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Walker Wells is director of the green urbanism program for Global Green USA and a lecturer at Pomona College and UCLA.
Member for
 9 years
Contributed
 12 posts
Mr. Wells is director of the Green Urbanism Program for Global Green USA, a national non-profit organization headquartered in Santa Monica. He works with local governments, affordable housing developers, and school districts across the country to further sustainable development practices via technical assistance, charrettes and workshops, and developing public policy related to green building, renewable energy, and sustainable development. He also is a lecturer in green urbansim and green development at the Claremont Colleges and the UCLA Urban Planning Program.

Prior to joining Global Green, Mr. Wells was a Senior Urban Design with Gruen Associates in Los Angeles, an Associate Planner with the City of Santa Monica, and an Urban Planner for the City of Malmo, Sweden. Mr. Wells holds Bachelor's degrees in Sociology and Environmental Studies from the University of California Santa Barbara and a Master’s of City and Regional from the California Polytechnic University San Luis Obispo. He also studied at Lund University and the Lund PolyTechnic Institute School of Architecture in Sweden. Mr. Wells is a certified urban planner, and a LEED Accredited Professional.

Recent Posts

Blog post
May 9, 2015, 1pm PDT
The newly released Los Angeles Sustainability pLAn aspires to Lead by Example by committing to STAR Communities certification by 2017. Other major cities may now feel compelled to pursue STAR as part of their sustainability plans and program.
Walker Wells
Blog post
June 25, 2014, 2pm PDT
Little Tokyo in Los Angeles was selected to be part of the EcoDistrict Target City program. Global Green is excited to be part of this collaborative effort to promote neighborhood scale sustainability and further the concept of "Mottainai."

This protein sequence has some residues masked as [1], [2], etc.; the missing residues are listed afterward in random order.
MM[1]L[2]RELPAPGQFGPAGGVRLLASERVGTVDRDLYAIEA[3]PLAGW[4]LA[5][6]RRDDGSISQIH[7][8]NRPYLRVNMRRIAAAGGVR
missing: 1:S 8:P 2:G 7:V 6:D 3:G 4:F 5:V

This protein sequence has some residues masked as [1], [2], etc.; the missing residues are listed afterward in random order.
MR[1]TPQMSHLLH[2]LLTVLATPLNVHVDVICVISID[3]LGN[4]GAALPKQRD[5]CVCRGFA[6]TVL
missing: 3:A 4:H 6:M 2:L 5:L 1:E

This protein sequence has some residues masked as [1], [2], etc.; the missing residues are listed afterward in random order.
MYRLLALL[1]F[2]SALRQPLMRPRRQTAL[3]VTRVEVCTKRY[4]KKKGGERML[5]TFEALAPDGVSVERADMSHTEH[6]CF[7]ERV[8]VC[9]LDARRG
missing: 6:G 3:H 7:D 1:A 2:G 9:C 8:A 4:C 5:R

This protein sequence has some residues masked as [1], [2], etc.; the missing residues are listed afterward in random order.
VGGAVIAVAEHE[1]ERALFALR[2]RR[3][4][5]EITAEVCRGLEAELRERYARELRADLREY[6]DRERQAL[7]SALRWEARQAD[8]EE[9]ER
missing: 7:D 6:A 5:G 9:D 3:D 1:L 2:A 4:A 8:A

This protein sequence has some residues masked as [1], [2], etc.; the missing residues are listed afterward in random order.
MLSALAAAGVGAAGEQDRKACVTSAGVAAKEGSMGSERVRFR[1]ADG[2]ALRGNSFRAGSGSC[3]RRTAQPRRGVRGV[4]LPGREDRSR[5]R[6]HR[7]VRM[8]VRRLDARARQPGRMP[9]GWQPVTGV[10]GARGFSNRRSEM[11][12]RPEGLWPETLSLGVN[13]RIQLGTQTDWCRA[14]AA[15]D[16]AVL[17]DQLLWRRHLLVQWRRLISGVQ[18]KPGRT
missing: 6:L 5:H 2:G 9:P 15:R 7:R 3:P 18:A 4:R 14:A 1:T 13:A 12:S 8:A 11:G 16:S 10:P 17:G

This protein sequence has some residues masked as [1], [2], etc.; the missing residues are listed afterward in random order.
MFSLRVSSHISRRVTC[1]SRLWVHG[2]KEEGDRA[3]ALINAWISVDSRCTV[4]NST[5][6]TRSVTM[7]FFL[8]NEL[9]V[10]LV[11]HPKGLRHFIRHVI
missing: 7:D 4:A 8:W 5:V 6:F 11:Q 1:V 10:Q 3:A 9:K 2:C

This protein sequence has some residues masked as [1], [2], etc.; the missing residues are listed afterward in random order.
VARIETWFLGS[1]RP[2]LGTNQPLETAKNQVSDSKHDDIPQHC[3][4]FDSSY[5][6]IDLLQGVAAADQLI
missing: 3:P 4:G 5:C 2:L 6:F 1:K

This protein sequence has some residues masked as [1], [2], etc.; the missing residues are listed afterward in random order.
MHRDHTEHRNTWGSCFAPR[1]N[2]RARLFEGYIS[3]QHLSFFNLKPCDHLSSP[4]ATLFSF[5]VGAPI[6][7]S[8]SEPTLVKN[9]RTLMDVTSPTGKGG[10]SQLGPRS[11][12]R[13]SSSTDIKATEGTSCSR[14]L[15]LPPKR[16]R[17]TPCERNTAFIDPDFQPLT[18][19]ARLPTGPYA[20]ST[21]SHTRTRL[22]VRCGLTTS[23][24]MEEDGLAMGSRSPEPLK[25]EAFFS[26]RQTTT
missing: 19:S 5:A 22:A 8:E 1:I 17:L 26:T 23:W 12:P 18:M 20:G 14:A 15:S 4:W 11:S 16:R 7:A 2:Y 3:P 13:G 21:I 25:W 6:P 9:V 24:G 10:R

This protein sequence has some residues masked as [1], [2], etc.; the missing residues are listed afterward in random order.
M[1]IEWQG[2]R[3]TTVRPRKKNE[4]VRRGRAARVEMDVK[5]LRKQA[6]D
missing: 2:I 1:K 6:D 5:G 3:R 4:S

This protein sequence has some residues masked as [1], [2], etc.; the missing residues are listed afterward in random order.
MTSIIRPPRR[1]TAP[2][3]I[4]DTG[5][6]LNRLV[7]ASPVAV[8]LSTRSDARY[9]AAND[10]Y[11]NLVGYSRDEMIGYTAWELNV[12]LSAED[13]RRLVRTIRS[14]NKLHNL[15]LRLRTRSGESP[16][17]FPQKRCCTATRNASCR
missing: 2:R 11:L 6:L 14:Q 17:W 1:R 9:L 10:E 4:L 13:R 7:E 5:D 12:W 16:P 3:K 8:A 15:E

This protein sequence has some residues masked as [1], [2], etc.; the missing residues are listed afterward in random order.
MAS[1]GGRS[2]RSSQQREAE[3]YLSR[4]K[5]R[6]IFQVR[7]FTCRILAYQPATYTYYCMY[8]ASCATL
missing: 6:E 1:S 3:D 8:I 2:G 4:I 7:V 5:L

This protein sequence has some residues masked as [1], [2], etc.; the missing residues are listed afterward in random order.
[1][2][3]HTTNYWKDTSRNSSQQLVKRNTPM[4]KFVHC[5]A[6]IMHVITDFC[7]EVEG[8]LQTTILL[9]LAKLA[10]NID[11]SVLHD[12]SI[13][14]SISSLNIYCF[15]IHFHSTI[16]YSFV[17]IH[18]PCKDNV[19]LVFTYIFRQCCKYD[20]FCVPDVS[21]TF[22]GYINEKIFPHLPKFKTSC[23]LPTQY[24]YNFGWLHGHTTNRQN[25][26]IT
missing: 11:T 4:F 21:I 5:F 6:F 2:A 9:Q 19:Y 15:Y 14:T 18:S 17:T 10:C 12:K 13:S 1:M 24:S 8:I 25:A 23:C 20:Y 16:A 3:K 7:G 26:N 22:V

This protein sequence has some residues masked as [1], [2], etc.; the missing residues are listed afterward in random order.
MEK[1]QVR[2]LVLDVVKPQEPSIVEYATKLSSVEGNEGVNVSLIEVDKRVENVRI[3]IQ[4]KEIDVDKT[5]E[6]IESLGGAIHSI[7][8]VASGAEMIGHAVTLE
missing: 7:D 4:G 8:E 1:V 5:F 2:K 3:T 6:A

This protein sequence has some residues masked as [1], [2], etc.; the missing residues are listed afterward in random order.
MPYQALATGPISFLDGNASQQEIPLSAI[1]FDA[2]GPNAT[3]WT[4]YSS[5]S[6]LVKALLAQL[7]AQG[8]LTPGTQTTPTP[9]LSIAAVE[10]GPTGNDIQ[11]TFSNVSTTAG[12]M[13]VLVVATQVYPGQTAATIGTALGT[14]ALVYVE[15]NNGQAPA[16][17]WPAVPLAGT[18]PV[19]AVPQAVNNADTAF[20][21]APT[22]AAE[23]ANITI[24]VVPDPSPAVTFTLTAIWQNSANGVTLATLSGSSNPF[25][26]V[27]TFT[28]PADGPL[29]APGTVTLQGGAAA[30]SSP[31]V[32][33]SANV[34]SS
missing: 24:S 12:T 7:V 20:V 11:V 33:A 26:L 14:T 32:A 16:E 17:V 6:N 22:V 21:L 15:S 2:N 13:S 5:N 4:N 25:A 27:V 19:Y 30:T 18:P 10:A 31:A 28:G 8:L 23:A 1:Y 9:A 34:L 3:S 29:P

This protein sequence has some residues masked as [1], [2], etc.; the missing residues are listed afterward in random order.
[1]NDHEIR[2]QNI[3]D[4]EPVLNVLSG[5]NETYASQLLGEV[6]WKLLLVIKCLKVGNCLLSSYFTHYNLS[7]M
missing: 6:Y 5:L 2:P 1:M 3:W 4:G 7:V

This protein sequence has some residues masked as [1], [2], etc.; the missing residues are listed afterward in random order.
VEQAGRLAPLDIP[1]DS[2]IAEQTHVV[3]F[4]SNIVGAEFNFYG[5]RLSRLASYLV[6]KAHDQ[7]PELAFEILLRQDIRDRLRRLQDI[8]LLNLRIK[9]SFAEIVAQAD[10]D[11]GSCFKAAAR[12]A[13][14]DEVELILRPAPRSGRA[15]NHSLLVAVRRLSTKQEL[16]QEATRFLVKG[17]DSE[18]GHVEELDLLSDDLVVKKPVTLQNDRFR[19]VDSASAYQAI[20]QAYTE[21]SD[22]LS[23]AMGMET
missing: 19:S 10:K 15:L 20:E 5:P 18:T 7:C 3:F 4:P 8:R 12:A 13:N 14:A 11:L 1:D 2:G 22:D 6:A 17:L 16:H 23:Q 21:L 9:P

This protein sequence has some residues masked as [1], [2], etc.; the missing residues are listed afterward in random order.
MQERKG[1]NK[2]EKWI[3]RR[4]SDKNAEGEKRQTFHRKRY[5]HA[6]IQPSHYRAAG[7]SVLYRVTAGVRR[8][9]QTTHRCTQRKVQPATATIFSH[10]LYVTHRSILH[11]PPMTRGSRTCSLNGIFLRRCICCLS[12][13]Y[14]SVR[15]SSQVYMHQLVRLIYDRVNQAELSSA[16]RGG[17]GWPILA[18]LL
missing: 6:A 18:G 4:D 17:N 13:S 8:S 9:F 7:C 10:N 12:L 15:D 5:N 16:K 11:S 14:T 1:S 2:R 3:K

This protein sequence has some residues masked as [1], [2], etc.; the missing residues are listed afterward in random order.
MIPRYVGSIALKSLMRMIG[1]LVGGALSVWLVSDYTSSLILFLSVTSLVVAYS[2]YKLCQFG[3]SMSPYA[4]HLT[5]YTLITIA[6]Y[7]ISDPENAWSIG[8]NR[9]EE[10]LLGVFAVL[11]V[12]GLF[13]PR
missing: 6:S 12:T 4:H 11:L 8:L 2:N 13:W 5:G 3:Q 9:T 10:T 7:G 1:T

Walker Wells
Blog post
May 7, 2014, 6am PDT
Resiliency is rapidly influencing urban sustainability and hazard mitigation planning. Global Green has identified key questions and findings through Sustainable Neighborhood Assessments in four communities impacted by Hurricane Sandy.
Walker Wells
Blog post
October 18, 2013, 5pm PDT
Moving beyond the building is critical to effecting transformative change toward urban sustainability. Several Swedish projects offer points of inspiration. The Eco District Summit is bringing together people engaged in district-scale sustainability.
Walker Wells
Blog post
December 6, 2012, 2pm PST
Green building has become a fundamental element of many states Qualified Allocation Plans (QAPs), which guide the distribution of the Federal Low-Income Housing Tax Credit program.
Walker Wells
Blog post
April 15, 2012, 7am PDT
Walker Wells
Blog post
March 31, 2012, 5pm PDT
Walker Wells
Blog post
September 7, 2011, 10am PDT

Summer travel took me out of the US and back to Sweden for the first time in five years.  While my initial reaction was that things seemed much the same, I quickly realized that the Swedes had quietly pushed forward a number of projects that, if located in the US, would be on the vanguard of sustainability.  But over there it's just called urban planning.

Walker Wells
Blog post
October 1, 2010, 5pm PDT

The term Green Urbanism keeps showing up unexpectedly in newspaper articles, conference session titles, blog posts, and casual conversation.  While there is an innate, intuitive sense of the meaning, green urbanism may also seem as elusive as it is evocative.  Having given this topic a fair amount of thought over the past several years, I, and my colleague and collaborator Ted Bardacke, arrived at the following working definition:

green urbanism: the practice of creating communities mutually beneficial to humans and the environment

Walker Wells
Blog post
April 29, 2008, 12am PDT

Last Tuesday was a big day for me and an even bigger Earth Day for the City of Los Angeles. After 18 months of meetings, focus groups, workshops, conference calls, briefings, and a lot of collective putting together of heads the City Council unanimously passed a landmark green building ordinance. Three hours later it was signed into law by the Mayor.

Walker Wells